CHEN Chien-Jung was born in Taipei, Taiwan in 1972. He graduated from the Fine Arts Department, National Institute of the Arts （known as Taipei National University of the Arts today） in 1995, and acquired a master’s degree from the Graduate Institute of Plastic Arts, Tainan National University of the Arts in 2001. Chen bagged the Gold Medal Award from the 11th International Biennial Print and Drawing Exhibition, R.O.C. in 2003. He is also the winner of the 10th Li Chung-Shen Foundation Visual Art Awards in 2007. Chen’s paintings are unique, for they suggest a kind of “specious ambiguity.” While the structure of his works is often enhanced through architectural elements and drawing lines, painting qualities such as patches and drips of color paint are also applied to suggest abstract beauty, or to dissolve and deconstruct the previously constructed structure.
Chen initiated White Buildings and Sky Blue in 2001. These two series feature elements taken from architectural drawings based on different views, such as perspective and section. Landscape, one which the artist started developing in 2007 till today, further brings together the city-scape and the architectural space by venturing into the greater surroundings. In Chen’s artworks, both white buildings and architectural plans represent a draft contour that awaits completion. The artist challenges form and structure through visuality and color, and develops a sense of abstraction during the course.
The thematic Landscape series is also characterized by architectural colors, lines and structures. Yet Landscape attempts to explore more of the urban spaces and views, and gives landscape a central role, rather than buildings. It can be said the pure physical and mechanical portrayals of such manmade constructions are downplayed for a new focus on the artist’s inner feelings. Wild drawing lines, drips of color paint, layers of color patches, and even flawed elements suggest a spontaneous painting grammar and an exploration of one’s mind. It feels as if the artist were observing, giving back to, interfering with, and altering this landscape. Chen’s landscapes are both objects and subjects. With this series, the artist has hoped to depict both a physical and psychological space. The spontaneous marks of paint on canvas perfectly reflect the transformation of one’s emotions.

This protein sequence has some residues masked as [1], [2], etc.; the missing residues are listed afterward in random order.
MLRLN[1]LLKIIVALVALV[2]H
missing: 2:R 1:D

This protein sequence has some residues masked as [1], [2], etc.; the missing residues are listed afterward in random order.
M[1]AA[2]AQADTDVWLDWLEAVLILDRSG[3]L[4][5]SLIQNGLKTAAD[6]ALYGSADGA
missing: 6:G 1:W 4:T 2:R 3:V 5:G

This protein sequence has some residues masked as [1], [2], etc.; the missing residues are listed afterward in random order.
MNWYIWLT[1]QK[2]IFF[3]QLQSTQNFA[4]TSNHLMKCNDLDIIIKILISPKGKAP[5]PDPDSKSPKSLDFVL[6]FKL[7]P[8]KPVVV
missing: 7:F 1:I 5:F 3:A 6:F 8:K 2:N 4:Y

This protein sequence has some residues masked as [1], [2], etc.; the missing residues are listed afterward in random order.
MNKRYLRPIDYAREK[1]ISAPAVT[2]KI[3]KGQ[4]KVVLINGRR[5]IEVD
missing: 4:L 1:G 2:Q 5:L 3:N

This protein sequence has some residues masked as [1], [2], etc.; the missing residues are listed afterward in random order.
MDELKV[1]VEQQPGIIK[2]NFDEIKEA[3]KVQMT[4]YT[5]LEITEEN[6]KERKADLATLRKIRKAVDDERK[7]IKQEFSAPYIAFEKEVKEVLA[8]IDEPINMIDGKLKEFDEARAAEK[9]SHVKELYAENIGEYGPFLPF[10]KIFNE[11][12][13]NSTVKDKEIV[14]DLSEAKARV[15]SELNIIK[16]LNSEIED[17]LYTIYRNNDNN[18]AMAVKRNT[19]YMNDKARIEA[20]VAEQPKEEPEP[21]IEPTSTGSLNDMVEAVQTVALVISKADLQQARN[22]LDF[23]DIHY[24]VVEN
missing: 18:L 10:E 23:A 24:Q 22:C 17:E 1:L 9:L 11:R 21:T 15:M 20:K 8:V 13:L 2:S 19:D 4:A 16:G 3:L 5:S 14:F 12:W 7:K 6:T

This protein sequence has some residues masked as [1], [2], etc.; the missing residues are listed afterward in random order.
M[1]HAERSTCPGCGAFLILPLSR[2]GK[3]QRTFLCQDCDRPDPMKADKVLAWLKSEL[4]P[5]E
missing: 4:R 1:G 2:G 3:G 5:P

Although the artist has never really explicitly explained the relation between his paintings and the city-scape, judging from the titles of his several painting series, such as Transmission, White Buildings, and Landscape, as well as the suggestive elements like wheel shafts, steel racks, engines, houses, architect’s drafts, and floor plans in the paintings, the artist has tried to respond to the rational structure of an industrial city and the city’s spatial texture inspired by speed. Such elements have remained his sources of inspirations.
But the artist is not certain whether mechanism and digitality, with their rational nature and stringent structure, could really help to solve all of our problems in life, or bring us a vision worth expectations. The ever-changing city-scape in the artist’s work reflects the lives of people in an alienating society of the industrial age. As the artist stated, “People are being swiftly dissolved into a rapid transmission of energy and circulation of information. There can indeed be many possibilities. But there can also be none at all.”
|Chinese title：||Landscape 33|
|English title：||Landscape 33|
|Medium / Classification：||Oil paints and Acrylic colors|
|Collection Unit：||Private collection|
|Contact method for authorization：|
|Related Exhibition：||"The Pioneers" of Taiwanese Artists, 1971-1980|
|Related Work：||Landscape 12 Sky Blue XIII Sky Blue XI|